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Cello standard tunings

The cello (short for its formal name, violoncello[1]) is a low-pitched string instrument of the violin family. It often shares the melody, and sometimes harmonizes with, the Violin in a western orchestra. Its pitch range is similar to that of the human voice, giving it a warm and emotional quality.


The cello grew out of a member of the string family called the ‘viole de bracchio’ in the early 16th century, as a 3 stringed instrument. By the late 1600s the tuning of the modern cello, i.e. with four strings tuned an octave lower than the viola, had been adopted. Its size, which had fluctuated, was standardized by “Stradavari” in about 1710; and it was becoming an intrinsic part of the standard orchestra by that time. The spike that supports the instrument on the floor was introduced in the late 18th century but was not universally used until the late 19th.

In the modern cello’s repertoire, the first great work is the series of partitas for solo cello by J. S. Bach (though their greatness was not realised until Pablo Casals’ recordings in the 1930s.) In the post-baroque 18th century, a number of virtuoso players – foremost amongst them Boccherini - brought the instrument out of its normal support role in chamber music to be an equal in the string ensemble. Boccherini, Joseph Haydn|Haydn]] and Mozart used it as the bass in their string quartets, and (usually) doubled up with it in quintets. It "arrived" as a concerto instrument with the three concertos by Haydn.

During the 19th century Beethoven wrote his five cello sonatas - the first serious music of their kind - and a concerto for piano, violin, cello and orchestra. Important sonatas were written by Felix Mendelssohn (2), Chopin (1) and Brahms (3), Robert Schumann and Dvorak’s concertos are firm favourites.

The 20th century has enjoyed important works for cello and orchestra by Edward Elgar, Prokofiev, Shostakovich (2) and Benjamin Britten; with those by Samuel Barber and William Walton finding favour in concert halls. The solo repertoire has seen works by Reger and Kodaly.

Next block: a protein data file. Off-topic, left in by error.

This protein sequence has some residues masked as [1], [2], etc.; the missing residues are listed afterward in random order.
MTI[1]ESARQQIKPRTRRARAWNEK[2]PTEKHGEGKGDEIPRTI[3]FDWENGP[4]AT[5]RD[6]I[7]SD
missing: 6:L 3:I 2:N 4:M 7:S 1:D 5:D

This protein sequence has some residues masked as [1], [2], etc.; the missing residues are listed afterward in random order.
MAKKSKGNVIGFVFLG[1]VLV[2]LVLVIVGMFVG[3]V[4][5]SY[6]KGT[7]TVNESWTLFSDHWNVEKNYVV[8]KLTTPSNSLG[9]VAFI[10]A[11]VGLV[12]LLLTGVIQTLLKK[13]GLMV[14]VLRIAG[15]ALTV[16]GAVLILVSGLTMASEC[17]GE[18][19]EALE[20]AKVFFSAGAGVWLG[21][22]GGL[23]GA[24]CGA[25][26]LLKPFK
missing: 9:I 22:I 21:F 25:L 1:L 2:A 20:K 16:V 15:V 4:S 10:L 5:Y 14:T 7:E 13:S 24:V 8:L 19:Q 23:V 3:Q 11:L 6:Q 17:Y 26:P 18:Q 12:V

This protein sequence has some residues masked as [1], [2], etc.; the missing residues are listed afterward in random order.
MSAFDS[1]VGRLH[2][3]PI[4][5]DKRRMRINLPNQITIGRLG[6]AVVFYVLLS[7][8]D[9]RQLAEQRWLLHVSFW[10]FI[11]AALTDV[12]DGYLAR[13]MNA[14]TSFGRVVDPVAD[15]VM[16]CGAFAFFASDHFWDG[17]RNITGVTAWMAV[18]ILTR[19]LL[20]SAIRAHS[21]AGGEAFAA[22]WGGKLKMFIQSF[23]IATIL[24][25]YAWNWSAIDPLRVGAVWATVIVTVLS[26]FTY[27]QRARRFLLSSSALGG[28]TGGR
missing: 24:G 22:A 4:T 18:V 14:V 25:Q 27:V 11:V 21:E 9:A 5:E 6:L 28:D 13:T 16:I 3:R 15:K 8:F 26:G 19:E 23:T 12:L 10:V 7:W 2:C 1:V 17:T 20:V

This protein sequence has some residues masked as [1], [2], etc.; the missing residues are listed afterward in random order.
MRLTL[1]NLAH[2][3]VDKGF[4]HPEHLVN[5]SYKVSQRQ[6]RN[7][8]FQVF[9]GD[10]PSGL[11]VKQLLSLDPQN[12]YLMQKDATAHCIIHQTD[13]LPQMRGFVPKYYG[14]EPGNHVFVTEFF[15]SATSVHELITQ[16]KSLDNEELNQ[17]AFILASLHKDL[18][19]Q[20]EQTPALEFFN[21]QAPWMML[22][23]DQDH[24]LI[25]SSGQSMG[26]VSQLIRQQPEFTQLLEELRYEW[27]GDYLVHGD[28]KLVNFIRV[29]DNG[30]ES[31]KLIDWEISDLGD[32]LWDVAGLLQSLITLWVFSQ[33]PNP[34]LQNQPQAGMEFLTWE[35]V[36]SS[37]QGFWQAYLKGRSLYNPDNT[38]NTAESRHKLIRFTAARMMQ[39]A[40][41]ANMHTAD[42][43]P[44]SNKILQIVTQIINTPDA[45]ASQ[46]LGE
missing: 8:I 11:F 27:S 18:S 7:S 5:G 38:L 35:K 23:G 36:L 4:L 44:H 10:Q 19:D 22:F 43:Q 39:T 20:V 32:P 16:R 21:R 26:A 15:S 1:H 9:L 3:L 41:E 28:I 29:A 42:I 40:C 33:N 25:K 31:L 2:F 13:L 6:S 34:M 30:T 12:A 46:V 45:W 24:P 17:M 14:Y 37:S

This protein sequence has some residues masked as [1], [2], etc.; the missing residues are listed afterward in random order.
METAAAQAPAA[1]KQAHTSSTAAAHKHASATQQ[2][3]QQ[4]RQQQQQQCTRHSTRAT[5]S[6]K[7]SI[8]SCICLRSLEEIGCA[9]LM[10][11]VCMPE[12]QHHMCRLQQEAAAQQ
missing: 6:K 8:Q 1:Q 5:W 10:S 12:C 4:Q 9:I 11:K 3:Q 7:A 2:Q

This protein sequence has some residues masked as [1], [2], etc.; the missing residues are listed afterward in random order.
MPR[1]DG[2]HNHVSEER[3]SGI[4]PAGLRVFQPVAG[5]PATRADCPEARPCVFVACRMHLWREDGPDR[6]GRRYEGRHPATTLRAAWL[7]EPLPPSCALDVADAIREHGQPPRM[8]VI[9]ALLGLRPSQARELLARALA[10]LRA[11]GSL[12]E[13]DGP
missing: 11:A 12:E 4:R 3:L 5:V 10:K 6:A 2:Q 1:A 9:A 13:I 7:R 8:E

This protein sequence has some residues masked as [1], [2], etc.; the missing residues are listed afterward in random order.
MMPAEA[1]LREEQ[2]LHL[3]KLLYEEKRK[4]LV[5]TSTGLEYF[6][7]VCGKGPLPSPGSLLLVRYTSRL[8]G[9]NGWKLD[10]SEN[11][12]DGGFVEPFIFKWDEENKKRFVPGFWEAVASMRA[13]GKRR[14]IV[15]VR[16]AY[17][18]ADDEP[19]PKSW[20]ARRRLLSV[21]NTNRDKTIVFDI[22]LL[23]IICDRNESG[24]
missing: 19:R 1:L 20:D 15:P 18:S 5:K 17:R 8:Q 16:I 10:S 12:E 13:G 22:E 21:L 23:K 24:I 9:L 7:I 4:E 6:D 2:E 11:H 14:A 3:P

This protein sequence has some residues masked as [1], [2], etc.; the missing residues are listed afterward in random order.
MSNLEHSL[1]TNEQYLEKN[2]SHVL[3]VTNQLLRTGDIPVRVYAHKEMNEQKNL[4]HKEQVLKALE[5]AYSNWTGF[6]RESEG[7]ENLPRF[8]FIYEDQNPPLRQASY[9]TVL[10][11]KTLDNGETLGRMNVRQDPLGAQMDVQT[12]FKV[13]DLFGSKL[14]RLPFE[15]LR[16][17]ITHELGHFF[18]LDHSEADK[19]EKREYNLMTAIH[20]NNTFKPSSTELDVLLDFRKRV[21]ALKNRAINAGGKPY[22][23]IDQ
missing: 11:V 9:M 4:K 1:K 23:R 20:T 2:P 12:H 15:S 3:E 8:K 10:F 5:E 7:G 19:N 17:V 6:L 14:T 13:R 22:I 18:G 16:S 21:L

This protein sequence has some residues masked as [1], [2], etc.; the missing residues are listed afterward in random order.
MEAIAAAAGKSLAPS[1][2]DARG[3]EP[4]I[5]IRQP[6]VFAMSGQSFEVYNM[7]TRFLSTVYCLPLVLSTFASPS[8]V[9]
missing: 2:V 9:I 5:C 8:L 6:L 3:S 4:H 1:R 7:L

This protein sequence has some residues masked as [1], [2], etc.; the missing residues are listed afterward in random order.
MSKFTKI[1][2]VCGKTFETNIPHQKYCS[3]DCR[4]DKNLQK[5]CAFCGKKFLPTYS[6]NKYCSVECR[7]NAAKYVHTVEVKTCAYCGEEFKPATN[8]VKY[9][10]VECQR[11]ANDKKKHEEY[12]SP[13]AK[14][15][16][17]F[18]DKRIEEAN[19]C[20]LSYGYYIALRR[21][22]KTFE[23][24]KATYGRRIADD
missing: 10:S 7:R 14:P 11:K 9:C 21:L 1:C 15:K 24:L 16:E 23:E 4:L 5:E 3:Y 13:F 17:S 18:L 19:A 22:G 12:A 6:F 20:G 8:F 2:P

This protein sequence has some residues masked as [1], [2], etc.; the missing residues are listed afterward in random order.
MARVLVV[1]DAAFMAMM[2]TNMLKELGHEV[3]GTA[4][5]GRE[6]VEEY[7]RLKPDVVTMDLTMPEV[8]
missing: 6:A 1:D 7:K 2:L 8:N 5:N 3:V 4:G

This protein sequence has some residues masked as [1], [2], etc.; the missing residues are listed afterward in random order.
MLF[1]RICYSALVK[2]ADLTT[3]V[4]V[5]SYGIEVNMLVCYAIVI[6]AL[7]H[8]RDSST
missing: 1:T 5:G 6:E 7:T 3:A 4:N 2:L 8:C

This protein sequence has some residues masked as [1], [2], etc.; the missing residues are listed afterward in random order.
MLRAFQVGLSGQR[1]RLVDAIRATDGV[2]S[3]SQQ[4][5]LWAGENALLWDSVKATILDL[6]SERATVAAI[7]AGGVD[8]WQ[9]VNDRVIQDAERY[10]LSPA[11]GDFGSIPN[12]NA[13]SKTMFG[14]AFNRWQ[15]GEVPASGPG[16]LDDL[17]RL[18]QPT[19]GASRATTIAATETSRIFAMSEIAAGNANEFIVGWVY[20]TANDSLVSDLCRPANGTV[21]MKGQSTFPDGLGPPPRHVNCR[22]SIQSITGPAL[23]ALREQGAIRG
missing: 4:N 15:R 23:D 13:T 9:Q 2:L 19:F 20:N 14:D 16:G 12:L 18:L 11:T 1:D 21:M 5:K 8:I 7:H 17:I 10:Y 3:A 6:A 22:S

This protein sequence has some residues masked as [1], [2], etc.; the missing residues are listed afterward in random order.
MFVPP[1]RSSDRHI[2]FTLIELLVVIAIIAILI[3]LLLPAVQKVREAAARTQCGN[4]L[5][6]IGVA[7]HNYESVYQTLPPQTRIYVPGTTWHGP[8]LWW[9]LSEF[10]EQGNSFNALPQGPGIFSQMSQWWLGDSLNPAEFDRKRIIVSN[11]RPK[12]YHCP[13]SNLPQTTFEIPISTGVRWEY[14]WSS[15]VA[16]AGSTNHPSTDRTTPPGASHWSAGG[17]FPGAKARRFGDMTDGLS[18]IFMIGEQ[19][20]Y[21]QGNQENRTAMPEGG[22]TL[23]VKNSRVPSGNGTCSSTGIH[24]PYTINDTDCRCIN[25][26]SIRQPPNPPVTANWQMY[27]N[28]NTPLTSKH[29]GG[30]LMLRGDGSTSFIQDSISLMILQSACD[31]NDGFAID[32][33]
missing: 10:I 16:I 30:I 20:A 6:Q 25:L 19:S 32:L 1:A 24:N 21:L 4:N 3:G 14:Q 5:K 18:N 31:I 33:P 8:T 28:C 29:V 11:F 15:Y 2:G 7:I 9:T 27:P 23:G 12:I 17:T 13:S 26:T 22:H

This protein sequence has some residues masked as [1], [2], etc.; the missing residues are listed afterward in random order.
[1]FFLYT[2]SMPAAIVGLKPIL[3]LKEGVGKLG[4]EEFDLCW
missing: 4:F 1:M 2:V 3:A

With Casals, the most important exponent of the instrument in modern times has been Mstislav Rostropovich, who died in April 2007.

In popular music, the cello was used to good effect in the Beatles' songs Eleanor Rigby and I Am the Walrus- and has also recently crossed over into a more modern genre with the appearance of the band Apocalyptica in Finland and has come to international acclaim. Apocalyptica initially started off playing Metallica music on four cellos but have recently branched out into original pieces.

Playing the Cello

The cello differs from the violin and the viola in that the cello is usually played sitting down with the instrument supported on the ground by the endpin, rather than rested on the player's shoulder. The cello rests between the player's legs, with the neck rising above the left shoulder. The bow is drawn horizontally across the strings, but the terms "upbow" and "downbow" are still used. Many of the playing techniques from the violin, such as vibrato and the use of harmonics apply to the cello as well.


When reading from a score, the cello part or section is usually written on the bass clef. In the higher register of the cello, it may also pass into the treble clef, if the passage length is appropriate for the treble change.

Notable Works for the Cello

  • Bach - Suites for solo Cello
  • Beethoven - Cello Sonatas; Variations on "See the Conquering Hero" in G
  • Brahms - Concerto for Violin and Cello in A minor, Op. 102; Cello Sonatas, opp. 38 and 99
  • Chopin - Cello Sonata in G minor, Op. 65; Introduction and Polonaise for Cello in C
  • Dvorak - Cello Concerto in B minor, Op. 104
  • ELgar - Cello Concerto in E minor, Op. 85
  • Haydn - Cello Concerto No.2 in D major, Hob. VIIb/2 Op. 101
  • Schubert - Arpeggione Sonata
  • Schumann - Cello Concerto in A minor
  • Shostakovich - Cello Sonata Op. 40: Cello Concerto No.1, Op. 107
  • Tchaikovsky - Rococo Variations for Cello and Orchestra
  • Walton - Cello Concerto

Notes and references

  1. Not "violincello;" the fifth letter is an o, not an i